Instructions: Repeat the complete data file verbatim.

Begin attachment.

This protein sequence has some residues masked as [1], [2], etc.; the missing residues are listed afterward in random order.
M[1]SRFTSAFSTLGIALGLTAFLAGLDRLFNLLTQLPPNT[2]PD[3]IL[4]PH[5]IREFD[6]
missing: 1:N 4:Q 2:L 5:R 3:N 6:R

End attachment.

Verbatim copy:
This protein sequence has some residues masked as [1], [2], etc.; the missing residues are listed afterward in random order.
M[1]SRFTSAFSTLGIALGLTAFLAGLDRLFNLLTQLPPNT[2]PD[3]IL[4]PH[5]IREFD[6]
missing: 1:N 4:Q 2:L 5:R 3:N 6:R